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Endocrine therapy for breast cancer

Breast cancer is a very complex and difficult disease, taking numerous lives each year. For the purpose of classifying this illness, we can divide it into two main types. The first is estrogen receptor positive breast cancer, going hand-in-hand with growing estrogen levels of the patient and the other is estrogen receptor negative breast cancer, having no connection with these levels, taking place without estrogen escalation. Endocrine therapy for breast cancer is hormonal therapy connected with estrogen receptor positive breast cancer, being responsible for about 65% of cases of this illness.

Hormones and Breast Cancer

Basically, hormones are messages which are delivered around our body, triggering, regulating and stopping numerous functions it performs. Hormones are produced by our endocrine system, consisting of numerous glands and tissues.

Endocrine therapy for breast cancer is only one treatment modality which can, together with various other types of medical interventions such as chemotherapy, radiation therapy and surgery, help patients enter remission. Thus, different combinations of these therapies may help people with breast cancer to recover and overcome this cruel illness. Usually, cancer is treatable when detected early, before it manages to spread and affect other organs in the body. When breast cancer is caught in its early phase, the chances of the patient living for at least 5 more years are 95%.

The Treatments

When it comes to hormonal therapy for breast cancer, the main purpose of this approach is blocking estrogen production in the body. Tumor cells need estrogen in order to grow. So, the production and delivery of this hormone need to be inhibited.

One of the possible ways of stopping estrogen from being produced is surgical removal of the ovaries. Estrogen is produced by the ovaries. Thus, the removal of these organs will result in lack of the tumor supply with estrogen. That way, the tumor will not be capable of growing or spreading, being treated more easily and successfully.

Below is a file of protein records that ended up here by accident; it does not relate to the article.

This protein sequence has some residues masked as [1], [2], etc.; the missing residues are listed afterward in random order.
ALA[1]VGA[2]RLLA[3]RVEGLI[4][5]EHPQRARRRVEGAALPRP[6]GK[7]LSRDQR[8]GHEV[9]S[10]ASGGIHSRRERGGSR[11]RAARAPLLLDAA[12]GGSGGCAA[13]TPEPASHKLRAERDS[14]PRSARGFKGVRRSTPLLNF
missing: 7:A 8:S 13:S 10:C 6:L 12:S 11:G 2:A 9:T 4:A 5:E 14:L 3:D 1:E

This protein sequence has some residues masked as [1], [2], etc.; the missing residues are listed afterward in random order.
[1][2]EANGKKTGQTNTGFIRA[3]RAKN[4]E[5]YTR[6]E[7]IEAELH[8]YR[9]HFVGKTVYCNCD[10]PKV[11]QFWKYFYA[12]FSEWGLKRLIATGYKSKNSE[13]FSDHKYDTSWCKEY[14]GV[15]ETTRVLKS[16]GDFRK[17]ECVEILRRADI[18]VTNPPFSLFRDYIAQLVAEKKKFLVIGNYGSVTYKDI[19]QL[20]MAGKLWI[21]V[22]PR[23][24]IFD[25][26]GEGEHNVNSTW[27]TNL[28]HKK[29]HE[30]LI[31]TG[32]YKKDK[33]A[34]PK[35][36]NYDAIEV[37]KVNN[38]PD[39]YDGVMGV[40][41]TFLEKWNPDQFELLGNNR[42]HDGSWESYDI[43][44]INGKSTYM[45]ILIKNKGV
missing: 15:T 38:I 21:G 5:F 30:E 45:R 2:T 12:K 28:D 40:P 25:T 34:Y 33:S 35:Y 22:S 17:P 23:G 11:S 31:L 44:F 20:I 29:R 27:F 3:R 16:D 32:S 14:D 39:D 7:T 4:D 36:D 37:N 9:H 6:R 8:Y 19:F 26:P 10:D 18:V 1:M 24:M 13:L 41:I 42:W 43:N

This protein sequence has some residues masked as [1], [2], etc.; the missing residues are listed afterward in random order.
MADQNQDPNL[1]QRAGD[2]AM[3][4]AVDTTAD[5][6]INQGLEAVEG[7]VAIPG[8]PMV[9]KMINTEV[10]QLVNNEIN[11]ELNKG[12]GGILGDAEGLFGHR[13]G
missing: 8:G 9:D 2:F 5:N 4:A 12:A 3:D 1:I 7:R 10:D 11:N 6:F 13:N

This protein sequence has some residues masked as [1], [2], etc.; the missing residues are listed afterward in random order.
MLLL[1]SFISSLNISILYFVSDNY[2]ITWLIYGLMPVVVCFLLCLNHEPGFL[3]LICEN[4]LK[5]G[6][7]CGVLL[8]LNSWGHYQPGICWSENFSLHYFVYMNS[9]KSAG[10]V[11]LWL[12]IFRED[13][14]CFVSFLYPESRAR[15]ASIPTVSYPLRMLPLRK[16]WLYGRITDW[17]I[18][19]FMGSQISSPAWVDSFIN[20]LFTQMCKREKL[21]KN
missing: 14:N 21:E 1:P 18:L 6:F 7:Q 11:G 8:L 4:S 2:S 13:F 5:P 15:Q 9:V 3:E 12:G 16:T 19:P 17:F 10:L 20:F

However, this procedure is not a good option for younger women, who still can and desire to have children. Removal of the ovaries triggers immediate menopause. Therefore, women who are not in their menopause usually choose alternative treatments.

One of these is drug treatment. Selective estrogen receptor modulators or SERMs are used for treating breast cancer in premenopausal women. These medications block estrogen delivery to breast tissue, triggering many menopausal side-effects in the rest of the body. However, SERMs are know to decrease the size of the tumor, having a satisfactory success rate, being effective in about 60% of cases. Unfortunately, the side-effects of these drugs are inevitable, varying in type and intensity.

Aromatase inhibitors are yet another type of medications for blocking estrogen in breast cancer patients. These drugs are considered to be better than SERMs. Subsequently, these are used for treating more advanced stages of breast cancer in post-menopausal women. Nevertheless, when used in premenopausal women, AIs can trigger ovarian cysts or osteoporosis.

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